Verse 1

Job 24:1

Job 24:1


"Why are times not laid up by the Almighty?

And why do not they that know him see his days?"

In this verse, Job raises the question of why God does not establish set days (or times) for judging men’s conduct, and assigning rewards and punishment to men as they may be deserved. Job here poses this question as an argument against Eliphaz’ notion that the wicked are invariably punished in this present life, and that the righteous are invariably rewarded, propositions which Job has rejected and resisted throughout the controversy as being absolutely contrary to the known facts of life.

As we have pointed out earlier, there are definite reasons WHY there must be variations in the life patterns both of the wicked and of the righteous, making it an impossibility to lay down set laws that it must always be either this way or that way for either class of men. These reasons are: (1) God has given all men the freedom of their will. (2) By reason of the Fall, Satan enjoys many powers as `the god of this world." (3) God has cursed the ground (the earth) for Adam’s sake, and from this all kinds of natural disasters fall continually upon mankind. (4) "Time and chance happeneth unto them all (all men)" (Ecclesiastes 9:11).

All of these things, to which there must also be added the uncertainty of chance (luck), enter into the uncertainty and unpredictability of the life of any man, either wicked or righteous. The result of this is spelled out in the scripture just cited. "The race is not to the swift, nor the battle to the strong, nor bread to the wise, nor riches to men of understanding, nor favor to men of skill" (Ecclesiastes 9:11).


"In Job 24, we run into all kinds of problems. First, there are textual difficulties that render many lines almost unintelligible. The translators have patched them up to their satisfaction; but there is no unanimous agreement in the many solutions offered. A number of verses are rejected and removed by different scholars; but there’s no agreement on any of this. The speech as a whole is incoherent; some of it seems at variance with what Job has maintained all along. Some scholars, such as Pope in the Anchor Bible have shuffled the verses around into a different order."

This problem is related by some to the brevity of the speech by Bildad in this third cycle, some supposing that what is here accredited to Job may, in fact have been spoken by Bildad. These problems and uncertainties which continue to appear throughout the last half of the text of Job are utterly beyond the scope of any ability of this writer to solve them.

We shall proceed, therefore, as Andersen stated it and, "Be content with accepting the text as it stands in our version, and to do the best we can to interpret it.”

E.M. Zerr:

Job 24:1. Times are not hidden means that God knows all about man and his conduct. That being so, why are wicked men suffered to be prosperous?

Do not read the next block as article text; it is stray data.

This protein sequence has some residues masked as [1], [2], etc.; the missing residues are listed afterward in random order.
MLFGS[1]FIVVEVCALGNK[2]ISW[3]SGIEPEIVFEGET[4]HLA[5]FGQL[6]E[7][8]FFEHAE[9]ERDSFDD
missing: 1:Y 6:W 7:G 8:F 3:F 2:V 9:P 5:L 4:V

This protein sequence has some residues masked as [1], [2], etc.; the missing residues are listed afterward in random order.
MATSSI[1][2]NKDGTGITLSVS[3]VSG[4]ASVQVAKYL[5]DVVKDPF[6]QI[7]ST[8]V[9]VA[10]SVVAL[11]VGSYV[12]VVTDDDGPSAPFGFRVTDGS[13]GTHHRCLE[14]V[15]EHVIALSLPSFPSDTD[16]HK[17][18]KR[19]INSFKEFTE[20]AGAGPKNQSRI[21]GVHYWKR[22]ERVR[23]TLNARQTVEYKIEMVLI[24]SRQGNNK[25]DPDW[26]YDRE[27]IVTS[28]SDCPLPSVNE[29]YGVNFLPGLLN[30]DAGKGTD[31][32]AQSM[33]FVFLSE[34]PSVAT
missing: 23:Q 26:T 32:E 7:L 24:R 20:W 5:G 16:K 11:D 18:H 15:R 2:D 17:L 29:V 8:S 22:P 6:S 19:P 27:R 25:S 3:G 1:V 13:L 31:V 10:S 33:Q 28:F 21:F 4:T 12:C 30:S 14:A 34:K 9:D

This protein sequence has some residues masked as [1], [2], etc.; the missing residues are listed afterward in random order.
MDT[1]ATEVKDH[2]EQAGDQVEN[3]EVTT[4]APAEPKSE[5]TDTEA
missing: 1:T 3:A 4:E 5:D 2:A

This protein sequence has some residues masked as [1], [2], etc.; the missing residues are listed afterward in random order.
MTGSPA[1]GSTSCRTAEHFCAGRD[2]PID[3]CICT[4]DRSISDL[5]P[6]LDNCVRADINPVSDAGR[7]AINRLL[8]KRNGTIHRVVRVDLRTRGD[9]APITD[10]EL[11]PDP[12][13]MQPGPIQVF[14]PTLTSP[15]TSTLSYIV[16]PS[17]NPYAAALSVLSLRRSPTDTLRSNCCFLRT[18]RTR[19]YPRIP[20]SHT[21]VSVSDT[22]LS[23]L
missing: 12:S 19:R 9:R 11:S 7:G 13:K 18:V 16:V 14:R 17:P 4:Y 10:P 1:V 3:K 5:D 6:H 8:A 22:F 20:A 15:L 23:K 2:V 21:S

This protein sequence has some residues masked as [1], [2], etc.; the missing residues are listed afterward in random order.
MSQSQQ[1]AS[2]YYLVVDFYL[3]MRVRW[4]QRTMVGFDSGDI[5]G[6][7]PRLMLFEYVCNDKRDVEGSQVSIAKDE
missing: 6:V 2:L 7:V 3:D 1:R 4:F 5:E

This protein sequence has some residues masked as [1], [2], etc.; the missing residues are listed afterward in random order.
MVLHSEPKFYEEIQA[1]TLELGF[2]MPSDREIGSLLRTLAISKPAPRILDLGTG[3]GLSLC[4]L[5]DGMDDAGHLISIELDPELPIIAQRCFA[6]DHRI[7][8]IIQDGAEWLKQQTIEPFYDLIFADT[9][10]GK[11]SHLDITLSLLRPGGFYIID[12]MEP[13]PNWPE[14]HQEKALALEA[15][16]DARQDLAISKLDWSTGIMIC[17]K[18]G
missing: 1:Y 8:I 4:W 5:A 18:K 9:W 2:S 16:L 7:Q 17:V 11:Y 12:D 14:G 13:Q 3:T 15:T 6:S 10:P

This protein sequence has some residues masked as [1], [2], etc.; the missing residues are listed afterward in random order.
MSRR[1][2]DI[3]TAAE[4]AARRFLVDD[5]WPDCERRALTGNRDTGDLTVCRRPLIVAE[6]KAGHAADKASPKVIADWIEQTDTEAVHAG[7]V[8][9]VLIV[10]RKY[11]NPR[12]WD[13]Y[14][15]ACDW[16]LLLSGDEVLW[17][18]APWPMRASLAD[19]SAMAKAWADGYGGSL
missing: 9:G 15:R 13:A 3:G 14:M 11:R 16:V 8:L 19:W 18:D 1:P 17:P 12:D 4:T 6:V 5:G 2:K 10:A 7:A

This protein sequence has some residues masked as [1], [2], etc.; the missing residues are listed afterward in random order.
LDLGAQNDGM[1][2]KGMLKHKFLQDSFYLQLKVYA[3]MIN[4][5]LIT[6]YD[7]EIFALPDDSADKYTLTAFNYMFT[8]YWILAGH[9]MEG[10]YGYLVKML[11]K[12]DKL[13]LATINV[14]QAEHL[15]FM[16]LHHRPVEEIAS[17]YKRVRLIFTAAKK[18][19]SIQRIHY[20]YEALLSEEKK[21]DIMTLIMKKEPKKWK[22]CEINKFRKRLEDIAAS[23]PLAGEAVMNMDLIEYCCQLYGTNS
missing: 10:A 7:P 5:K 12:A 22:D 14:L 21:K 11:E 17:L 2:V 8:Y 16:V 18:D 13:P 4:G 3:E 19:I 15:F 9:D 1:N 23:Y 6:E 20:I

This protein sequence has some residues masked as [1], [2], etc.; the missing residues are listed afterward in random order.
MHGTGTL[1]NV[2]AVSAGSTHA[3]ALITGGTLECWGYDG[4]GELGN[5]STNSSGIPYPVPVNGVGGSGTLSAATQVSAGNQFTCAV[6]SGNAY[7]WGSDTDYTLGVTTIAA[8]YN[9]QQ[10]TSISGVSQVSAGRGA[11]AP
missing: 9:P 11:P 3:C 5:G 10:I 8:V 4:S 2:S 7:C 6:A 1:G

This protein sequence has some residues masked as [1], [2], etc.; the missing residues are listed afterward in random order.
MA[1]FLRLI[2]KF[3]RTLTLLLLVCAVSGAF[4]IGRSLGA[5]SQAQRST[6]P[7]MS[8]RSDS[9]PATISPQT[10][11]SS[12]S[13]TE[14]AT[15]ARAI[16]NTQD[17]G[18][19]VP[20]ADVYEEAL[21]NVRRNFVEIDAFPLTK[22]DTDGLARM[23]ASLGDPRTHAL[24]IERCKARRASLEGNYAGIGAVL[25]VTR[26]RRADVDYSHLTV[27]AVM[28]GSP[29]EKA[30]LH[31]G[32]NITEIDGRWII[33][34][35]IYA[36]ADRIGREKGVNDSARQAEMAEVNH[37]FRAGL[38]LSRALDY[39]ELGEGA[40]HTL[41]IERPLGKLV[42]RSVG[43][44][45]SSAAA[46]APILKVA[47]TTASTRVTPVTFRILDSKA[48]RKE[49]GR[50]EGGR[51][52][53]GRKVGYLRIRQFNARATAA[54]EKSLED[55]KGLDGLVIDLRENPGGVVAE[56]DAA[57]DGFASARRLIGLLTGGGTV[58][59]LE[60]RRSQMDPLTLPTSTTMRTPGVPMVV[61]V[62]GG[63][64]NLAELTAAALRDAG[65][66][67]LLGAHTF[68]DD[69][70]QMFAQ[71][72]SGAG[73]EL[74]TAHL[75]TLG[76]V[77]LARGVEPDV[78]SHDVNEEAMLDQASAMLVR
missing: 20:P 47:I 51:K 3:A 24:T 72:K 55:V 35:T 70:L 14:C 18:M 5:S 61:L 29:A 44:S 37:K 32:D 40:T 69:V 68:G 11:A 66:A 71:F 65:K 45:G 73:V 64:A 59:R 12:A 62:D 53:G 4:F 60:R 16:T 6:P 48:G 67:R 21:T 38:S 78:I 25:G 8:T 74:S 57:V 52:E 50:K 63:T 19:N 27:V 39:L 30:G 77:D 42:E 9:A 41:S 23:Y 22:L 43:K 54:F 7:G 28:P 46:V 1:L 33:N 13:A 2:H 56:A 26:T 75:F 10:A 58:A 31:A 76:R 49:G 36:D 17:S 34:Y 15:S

Verses 2-12

Job 24:2-12

Job 24:2-12


"There are that remove the landmarks;

They violently take away flocks, and feed them.

They drive away the ass of the fatherless;

They take the widow’s ox for a pledge.

They turn the needy out of the way;

The poor of the earth all hide themselves.

Behold, as wild asses in the desert

They go forth to their work, seeking food;

The wilderness yieldeth them bread for their children.

They cut their provender in the field;

And they glean the vintage of the wicked.

They lie all night naked without clothing,

And have no covering in the cold.

They are wet with the showers of the mountains,

And embrace the rock for want of a shelter.

There are that pluck the fatherless from the breast,

And take a pledge of the poor.

So that they go about naked without clothing,

And being hungry they carry the sheaves.

They make oil within the walls of these men;

They tread their winepresses and suffer thirst.

From out of the populous city, men groan,

And the soul of the wounded crieth out:

Yet God regardeth not the folly."

The picture that emerges here is that of the heartless oppressors of the poor. These wicked men steal land by moving landmarks (Job 24:2), they steal whole flocks of animals and keep them (Job 24:3), they steal an orphan’s ass, exact an unjust pledge from widows (Job 24:4) and force their poor laborers who work for them to scavenge for food in the mountains, where they have no residences, and are not sufficiently clothed, and where they are often cold and hungry (Job 24:5-7).

"The soul of the wounded crieth out, yet God regardeth not the folly" (Job 24:12).They violate the spirit of the Law of God (Deuteronomy 25:4) by denying those who tread their winepresses even a taste of the juice, and by forbidding them to eat of the grain as they carry the sheaves of the wicked (Job 24:10-11). Yet all of this wickedness does not result in any direct interference of God in the affairs of such evil men.

Job’s argument throughout these verses is simply that the wicked are not judged and punished for such evil immediately, but that they get away with it, at least in many instances.

Driver and others have complained that much of the text here is obscure, damaged, uncertain, corrupt, etc. In spite of such objections, it is clear enough what Job was telling us in this review of what the wealthy wicked were doing to the poor.